My favourite series of stories during my primary school days was Enid Blyton’s Famous Five series – which I spoke about below. I have since collected all the hardback editions – see also below – most in very good order, some with the original dust jacket. The other two series I loved were the Tiger Annual and the Lion Annual. My older brother Michael received the Lion Annual for Christmas while I received the Tiger Annual. We received most editions between 1954 and 1961. By then Michael had outgrown them. I was not at all embarrassed to receive the 1962 Tiger Annual at thirteen-years-old. As with the Famous Five, I have been looking to collect the annuals between 1954 and 1962. Unfortunately, the editions we received had gone to the book heaven when I decided to collect them. I have been able to collect most. One I was missing was the 1960 Lion Annual. When I saw a rather tatty edition on UK eBay I ordered it to be given to me as a Christmas present. The book arrived and turned out to be in better condition than I thought. Only the cover was a bit worn at the edges. The interior was almost mint. Here’s me reading it on Christmas Day, as I had done fifty-six years ago.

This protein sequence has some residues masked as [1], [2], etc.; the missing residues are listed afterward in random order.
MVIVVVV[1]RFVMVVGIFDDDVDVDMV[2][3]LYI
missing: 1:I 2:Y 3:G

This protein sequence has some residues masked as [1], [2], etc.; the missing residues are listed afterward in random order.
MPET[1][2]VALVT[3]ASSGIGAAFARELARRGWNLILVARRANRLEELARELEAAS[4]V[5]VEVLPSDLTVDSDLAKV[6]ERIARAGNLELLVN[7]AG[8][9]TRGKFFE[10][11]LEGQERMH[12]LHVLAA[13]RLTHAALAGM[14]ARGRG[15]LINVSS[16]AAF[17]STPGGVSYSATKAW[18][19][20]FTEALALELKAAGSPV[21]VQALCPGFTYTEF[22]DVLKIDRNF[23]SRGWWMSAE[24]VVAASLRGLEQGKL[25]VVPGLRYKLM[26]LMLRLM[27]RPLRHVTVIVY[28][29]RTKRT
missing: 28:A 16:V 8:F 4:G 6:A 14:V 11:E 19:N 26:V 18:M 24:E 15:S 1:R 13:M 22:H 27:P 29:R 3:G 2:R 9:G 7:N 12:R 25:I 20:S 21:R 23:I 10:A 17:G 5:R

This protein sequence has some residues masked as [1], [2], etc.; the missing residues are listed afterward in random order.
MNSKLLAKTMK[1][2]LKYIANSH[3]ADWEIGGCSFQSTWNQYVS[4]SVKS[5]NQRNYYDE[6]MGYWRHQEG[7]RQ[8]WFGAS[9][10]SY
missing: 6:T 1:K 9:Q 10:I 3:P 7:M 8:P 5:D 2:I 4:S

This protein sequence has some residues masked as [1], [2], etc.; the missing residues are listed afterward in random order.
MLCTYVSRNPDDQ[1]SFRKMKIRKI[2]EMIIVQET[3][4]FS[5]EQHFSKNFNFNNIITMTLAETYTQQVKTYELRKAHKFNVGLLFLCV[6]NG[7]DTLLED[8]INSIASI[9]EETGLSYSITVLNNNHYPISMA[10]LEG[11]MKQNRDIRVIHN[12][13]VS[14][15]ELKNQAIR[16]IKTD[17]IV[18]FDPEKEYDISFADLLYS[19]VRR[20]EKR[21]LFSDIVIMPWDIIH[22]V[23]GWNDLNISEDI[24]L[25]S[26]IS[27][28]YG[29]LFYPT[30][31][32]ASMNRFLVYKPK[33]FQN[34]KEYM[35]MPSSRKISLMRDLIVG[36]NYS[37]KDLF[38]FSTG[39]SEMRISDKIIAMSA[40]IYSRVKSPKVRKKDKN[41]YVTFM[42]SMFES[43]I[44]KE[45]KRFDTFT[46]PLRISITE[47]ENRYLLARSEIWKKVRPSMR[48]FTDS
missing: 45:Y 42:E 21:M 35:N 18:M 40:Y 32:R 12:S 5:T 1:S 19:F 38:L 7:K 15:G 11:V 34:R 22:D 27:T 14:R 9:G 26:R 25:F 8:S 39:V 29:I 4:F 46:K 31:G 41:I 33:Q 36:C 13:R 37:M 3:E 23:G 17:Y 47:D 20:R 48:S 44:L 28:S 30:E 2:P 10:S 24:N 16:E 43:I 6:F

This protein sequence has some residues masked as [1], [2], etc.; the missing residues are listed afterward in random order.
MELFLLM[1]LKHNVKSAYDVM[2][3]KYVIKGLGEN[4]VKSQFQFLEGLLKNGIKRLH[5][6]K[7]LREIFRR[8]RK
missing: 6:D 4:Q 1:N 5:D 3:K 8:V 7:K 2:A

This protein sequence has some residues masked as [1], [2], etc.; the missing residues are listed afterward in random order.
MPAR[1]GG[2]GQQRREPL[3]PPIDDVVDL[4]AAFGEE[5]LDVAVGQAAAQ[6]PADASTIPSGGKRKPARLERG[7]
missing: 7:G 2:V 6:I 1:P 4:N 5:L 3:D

Stock of the 2017 revised edition of IN THIS VALE OF TEARS is due to arrive from the US at the end of January. I have received a proof copy and am very pleased with the new cover. The cover reflects the haunting sinister atmosphere of some of the vital parts of the story.
From Kathryn Farrell, second cousin once removed, great-granddaughter of my grandfather’s brother.
Thank you for a most interesting and well written account of James Joseph Wilson’s life.
I have been doing some “family tree” work for just over a year now, and thought I was clever accruing some names and dates, but you and your family have fleshed out the man and his times, and fascinating it was too.
My name is Kathryn Farrell née Houghton. My paternal grandmother was Jessie Geraldine Wilson, she married John Houghton and her parents were Michael Henry Wilson and Clara Jane Cluff.
Once again thank you for uncovering such a rich family history that I was totally unaware of.
A favourable review of Prison Hulk to Redemption: Part One of a Family History 1788-1900 has appeared in the November-December edition of Annals Australasia.
On his ancestral string, its strands mostly British, Gerard Charles Wilson has hung what is effectively a history of Australia from the earliest European sightings to subsequent landfalls, encounters with the original inhabitants, settlements and the achievement of a hard won prosperity.
Wilson’s meticulous research has encompassed official documents, newspaper file and a wide range of books. His constant focus is the way his ancestors from a variety of religious backgrounds came to focus – or refocus – on the Catholic faith despite prejudice. Read on